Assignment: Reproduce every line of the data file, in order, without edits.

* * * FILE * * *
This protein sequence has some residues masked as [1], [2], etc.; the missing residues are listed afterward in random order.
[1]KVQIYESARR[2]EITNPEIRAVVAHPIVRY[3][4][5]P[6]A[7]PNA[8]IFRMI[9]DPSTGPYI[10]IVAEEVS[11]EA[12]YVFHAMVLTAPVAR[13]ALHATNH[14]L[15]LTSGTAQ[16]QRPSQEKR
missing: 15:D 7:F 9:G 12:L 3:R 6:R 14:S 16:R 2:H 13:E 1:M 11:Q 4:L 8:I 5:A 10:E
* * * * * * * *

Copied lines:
This protein sequence has some residues masked as [1], [2], etc.; the missing residues are listed afterward in random order.
[1]KVQIYESARR[2]EITNPEIRAVVAHPIVRY[3][4][5]P[6]A[7]PNA[8]IFRMI[9]DPSTGPYI[10]IVAEEVS[11]EA[12]YVFHAMVLTAPVAR[13]ALHATNH[14]L[15]LTSGTAQ[16]QRPSQEKR
missing: 15:D 7:F 9:G 12:L 3:R 6:R 14:S 16:R 2:H 13:E 1:M 11:Q 4:L 8:I 5:A 10:E